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Thread: What about villains

  1. #1
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    Question Villains in Lit. after 1800 ?

    Happy New Year,
    I am an eager beginner. I love Dickens. I'd like to ask those of you out there that are well read if you would recommend great writing (post 1800) where motives, mind and character of villainous types are thoroughly explored.
    Exceedingly grateful for any and all suggestions. If foreign language authors are recommended may I ask for info regarding quality translations. Nothing like a bad translation.
    Much thanks and all the best,
    enthusiast

  2. #2
    Vincit Qui Se Vincit Virgil's Avatar
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    Oh, goodness, I'm sure there's lots. Here's a few off the top of my head:

    Frankenstein - Mary Shelley
    Wuthering Heights - Emily Bronte
    David Copperfield - Charles Dickens
    Tess of the D'Ubervilles - Thomas Hardy
    Portrait of a Lady - Henry James
    Heart of Darkness - Joseph Conrad

    These are all very different novels with very different villains. In fact you may not consider some your typical villain.
    LET THERE BE LIGHT

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    My literature blog: http://ashesfromburntroses.blogspot.com/

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    Registered User Lady19thC's Avatar
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    Well, Dickens is the biggest name in this category:

    David Copperfield
    Oliver Twist
    Our Mutual Friend
    Great Expectations
    Old Curiosity Shop

    then...
    Tess of the D'Urbervilles
    Lorna Doone
    Jamaica Inn
    Wuthering Heights
    Dracula
    Tenant of Wildfell Hall
    Woman in White
    The Moonstone
    Daniel Deronda

    And there are probably tons of them in the novels by Trollope!

  4. #4
    Add Dostoevsky's Crime & Punishment to the list - Possibly the best portrait of a man driven to madness by conscience ever written - and an excellent, wry detective to boot.

  5. #5
    Metamorphosing Pensive's Avatar
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    A Tale Of Two Cities

    Wuthering Heights

    Pride and Prejudice

    The Mill On The Floss
    I sang of leaves, of leaves of gold, and leaves of gold there grew.

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    I'd agree with "Crime and Punishment" and encourage almost anything by Dostoevsky. You're on the right track with your other post by wanting to start "The Brothers Karamazov". I'd also suggest "Notes From Underground". For all of those books I read the Peaver/Volokhonsky translations and thought they were very good.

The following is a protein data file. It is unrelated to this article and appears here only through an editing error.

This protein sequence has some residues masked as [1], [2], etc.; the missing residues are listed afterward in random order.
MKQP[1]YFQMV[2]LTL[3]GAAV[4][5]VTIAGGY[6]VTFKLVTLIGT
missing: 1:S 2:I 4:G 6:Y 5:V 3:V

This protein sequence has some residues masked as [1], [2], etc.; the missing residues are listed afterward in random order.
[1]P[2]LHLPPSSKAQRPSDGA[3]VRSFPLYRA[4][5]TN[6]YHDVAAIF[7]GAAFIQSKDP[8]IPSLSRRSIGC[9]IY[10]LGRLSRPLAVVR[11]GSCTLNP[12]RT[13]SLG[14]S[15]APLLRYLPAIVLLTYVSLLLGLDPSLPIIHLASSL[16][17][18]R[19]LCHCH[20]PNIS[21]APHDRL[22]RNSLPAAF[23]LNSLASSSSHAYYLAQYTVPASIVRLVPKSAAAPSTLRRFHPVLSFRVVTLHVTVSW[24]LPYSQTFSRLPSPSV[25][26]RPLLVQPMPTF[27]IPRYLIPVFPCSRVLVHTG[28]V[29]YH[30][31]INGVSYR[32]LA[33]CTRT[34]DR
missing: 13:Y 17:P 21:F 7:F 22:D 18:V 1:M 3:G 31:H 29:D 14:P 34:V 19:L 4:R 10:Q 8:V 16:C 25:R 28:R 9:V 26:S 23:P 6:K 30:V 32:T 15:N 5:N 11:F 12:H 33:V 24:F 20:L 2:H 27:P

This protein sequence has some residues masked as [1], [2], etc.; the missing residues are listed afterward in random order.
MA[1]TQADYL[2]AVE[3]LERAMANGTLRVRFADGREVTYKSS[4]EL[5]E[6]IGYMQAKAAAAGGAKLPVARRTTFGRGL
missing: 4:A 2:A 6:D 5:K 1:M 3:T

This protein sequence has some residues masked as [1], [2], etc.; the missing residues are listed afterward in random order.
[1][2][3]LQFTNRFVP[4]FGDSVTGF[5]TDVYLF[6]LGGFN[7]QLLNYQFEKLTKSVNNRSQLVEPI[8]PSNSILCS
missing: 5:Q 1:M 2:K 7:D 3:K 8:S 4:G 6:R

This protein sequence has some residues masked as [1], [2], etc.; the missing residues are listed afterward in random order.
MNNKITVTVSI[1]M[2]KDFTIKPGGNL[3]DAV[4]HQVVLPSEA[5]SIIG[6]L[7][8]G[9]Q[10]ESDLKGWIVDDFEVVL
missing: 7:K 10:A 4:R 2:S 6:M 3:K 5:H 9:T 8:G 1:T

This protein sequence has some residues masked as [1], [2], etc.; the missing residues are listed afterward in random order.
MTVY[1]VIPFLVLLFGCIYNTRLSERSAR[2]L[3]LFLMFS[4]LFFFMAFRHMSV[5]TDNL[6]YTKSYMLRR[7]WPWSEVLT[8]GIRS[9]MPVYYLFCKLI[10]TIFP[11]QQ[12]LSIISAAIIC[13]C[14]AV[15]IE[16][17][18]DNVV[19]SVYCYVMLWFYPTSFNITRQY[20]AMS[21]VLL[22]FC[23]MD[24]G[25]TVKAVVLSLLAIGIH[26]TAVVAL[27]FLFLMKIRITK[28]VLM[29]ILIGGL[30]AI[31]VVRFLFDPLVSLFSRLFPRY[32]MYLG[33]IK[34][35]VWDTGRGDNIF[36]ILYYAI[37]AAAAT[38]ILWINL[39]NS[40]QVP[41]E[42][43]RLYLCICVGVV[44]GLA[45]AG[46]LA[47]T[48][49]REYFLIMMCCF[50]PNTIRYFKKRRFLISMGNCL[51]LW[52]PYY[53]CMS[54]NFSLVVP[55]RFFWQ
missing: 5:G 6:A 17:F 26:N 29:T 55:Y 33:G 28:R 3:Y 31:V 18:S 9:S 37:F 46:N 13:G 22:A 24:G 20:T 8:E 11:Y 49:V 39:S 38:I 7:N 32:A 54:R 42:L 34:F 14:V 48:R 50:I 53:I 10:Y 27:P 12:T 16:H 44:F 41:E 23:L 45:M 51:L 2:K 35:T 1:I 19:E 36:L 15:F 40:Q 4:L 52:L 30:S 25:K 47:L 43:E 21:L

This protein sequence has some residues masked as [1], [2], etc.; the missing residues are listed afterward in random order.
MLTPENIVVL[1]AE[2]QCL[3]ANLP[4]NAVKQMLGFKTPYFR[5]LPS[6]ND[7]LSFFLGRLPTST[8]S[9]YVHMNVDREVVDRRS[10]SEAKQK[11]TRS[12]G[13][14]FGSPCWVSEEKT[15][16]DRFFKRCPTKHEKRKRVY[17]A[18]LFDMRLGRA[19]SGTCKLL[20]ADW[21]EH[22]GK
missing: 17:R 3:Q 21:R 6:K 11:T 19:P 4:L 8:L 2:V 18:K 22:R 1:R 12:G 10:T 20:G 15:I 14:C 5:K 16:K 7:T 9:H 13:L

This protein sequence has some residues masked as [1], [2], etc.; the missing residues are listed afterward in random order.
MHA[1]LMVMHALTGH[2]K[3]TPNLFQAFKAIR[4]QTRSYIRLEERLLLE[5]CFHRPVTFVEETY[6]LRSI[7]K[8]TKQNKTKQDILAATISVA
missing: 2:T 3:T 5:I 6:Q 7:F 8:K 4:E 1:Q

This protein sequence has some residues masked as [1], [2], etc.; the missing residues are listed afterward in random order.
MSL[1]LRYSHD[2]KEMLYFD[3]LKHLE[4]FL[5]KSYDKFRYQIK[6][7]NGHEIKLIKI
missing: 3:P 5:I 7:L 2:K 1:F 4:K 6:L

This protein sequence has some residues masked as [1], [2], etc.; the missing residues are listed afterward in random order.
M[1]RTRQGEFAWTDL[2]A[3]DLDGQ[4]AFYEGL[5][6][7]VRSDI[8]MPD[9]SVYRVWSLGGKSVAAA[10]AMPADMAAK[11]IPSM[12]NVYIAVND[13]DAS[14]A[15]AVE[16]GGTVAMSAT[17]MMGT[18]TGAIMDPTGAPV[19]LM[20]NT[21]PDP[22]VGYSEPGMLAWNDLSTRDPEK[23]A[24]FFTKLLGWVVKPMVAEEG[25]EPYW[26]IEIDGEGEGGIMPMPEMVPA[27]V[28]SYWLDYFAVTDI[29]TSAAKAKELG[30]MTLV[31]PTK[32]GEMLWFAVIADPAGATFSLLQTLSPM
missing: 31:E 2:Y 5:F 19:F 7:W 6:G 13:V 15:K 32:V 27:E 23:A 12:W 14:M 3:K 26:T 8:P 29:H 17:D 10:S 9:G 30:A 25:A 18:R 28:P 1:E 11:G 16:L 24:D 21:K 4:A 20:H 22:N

7. #7
    No need to repeat what's been said:

    Gormenghast by Mervyn Peake
    Wasp Factory by Ian Banks
    Perfume by Patrick Suskind
    Strange Evil by Jane Gaskel
    Grendel by John Gardner
    Les Chants de Maldoror by Comte de Lautréamont
    American Psycho by Brett Easton Ellis
    Priest, The : A Gothic Romance by Thomas Disch
    The Secret History by Donna Tartt

  8. #8
    Vincit Qui Se Vincit Virgil's Avatar
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    Quote Originally Posted by Jay T
    No need to repeat what's been said:

    Gormenghast by Mervyn Peake
    Wasp Factory by Ian Banks
    Perfume by Patrick Suskind
    Strange Evil by Jane Gaskel
    Grendel by John Gardner
    Les Chants de Maldoror by Comte de Lautréamont
    American Psycho by Brett Easton Ellis
    Priest, The : A Gothic Romance by Thomas Disch
    The Secret History by Donna Tartt
    Jay T- Have you read John Gardner's Grendel? I have John Gardner's books on writing and love them. I highly recommend, The Art of Fiction to anyone who wants to understand the craft of writing stories. A long time ago I started reading one of his novels, I forget the name (Nickelson's Ghost?), I think it was his last. But I didn't care for it too much, so I never finished it. Given that I had so much respect for him as someone who understood the craft of writing, I was surprised with my reaction. The work he is best known for is Grendel, and I wanted to get somebody's opinion on it. What did you think?